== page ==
2015 08-10 SB Channel
Flat, gorgeous sea conditions with no wind at all until after 100pm, and a marine layer that went away with the wind to reveal hot sunny skies, provided the backdrop for our excursion today. First, the totals: 12 humpback whales with many more spouts all around, 2,000 long-beaked common dolphins, 500 short-beaked common dolphins, and 1 big elephant seal. Now the details:
Our first #whale sighting came around 1040am when we were about 6 miles southeast of Santa Barbara. This whale had short down times, fluked-up on every dive, and passed close to the Condor Express on several occasions. It spent time working areas rich with black-vented shearwaters and long-beaked common dolphins.
Moving further southeast, 1115am found us in the northbound lane with a second humpback whale. This one had opposite behavior patterns from its predecessor, with very long down times and short surface intervals. It was not too showy with its tail, but did have one nice bonus feature – it did a short stint at kelping (playing with a giant kelp paddy on the surface). We proceeded southeast.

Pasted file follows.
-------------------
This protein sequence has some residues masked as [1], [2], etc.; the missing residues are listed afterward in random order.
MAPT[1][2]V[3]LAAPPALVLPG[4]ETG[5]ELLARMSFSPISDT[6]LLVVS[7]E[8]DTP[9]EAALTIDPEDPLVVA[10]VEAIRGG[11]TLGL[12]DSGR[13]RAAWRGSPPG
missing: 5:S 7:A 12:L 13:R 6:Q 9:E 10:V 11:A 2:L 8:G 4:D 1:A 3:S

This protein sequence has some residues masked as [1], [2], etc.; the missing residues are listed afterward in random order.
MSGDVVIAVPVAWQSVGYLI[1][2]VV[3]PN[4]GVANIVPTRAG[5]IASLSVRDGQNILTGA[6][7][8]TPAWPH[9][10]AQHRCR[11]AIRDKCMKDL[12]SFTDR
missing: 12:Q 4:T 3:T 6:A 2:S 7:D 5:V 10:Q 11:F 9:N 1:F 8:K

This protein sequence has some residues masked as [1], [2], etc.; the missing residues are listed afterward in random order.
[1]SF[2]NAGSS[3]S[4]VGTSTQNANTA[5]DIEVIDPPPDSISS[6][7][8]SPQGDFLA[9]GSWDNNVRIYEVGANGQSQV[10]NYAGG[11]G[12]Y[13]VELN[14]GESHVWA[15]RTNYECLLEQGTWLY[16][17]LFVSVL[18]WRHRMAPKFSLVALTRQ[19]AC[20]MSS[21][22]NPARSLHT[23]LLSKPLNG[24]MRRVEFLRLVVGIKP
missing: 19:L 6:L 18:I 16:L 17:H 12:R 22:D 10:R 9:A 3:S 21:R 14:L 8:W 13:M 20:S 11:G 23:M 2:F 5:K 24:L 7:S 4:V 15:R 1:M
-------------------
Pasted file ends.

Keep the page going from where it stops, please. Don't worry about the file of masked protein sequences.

at 1150am Captain Eric thought he saw a large sea lion on the surface. Closer examination revealed that it was a large elephant seal, perhaps an adult female or sub-adult male. Most of the time we get a short glimpse of these huge pinnipeds when we find them in the middle of the Santa Barbara Channel like this, but today we watched and were able to get quite close to the beast for some great photo opps. A few minutes after leaving the elephant seal we came across a 500-individual pod of short-beaked common dolphins, a species we do not see very often in the west Channel, but we were now technically in the eastern end of the region.
At 1205pm we were in the southbound lane watching 9 humpback whales with more spouts all around us in the distance. A large container ship, “Tokyo Express,” was bearing down on us from about a mile away. Captain Eric reached them on the VHF and explained we were stopped and watching whales. The Tokyo Express captain responded by slightly altering his course and cleared our location by at least a half mile. Once again the AIS and VHF may have helped save whales.
At 100pm we started a great tour of the sea cliffs and caverns along the western end of Santa Cruz Island including a nice penetration into the mouth of the world famous Painted Cave. After this island portion of the trip we started back across the Channel towards Santa Barbara.
You never know what Mother Nature has in store. Bob Perry Condor Express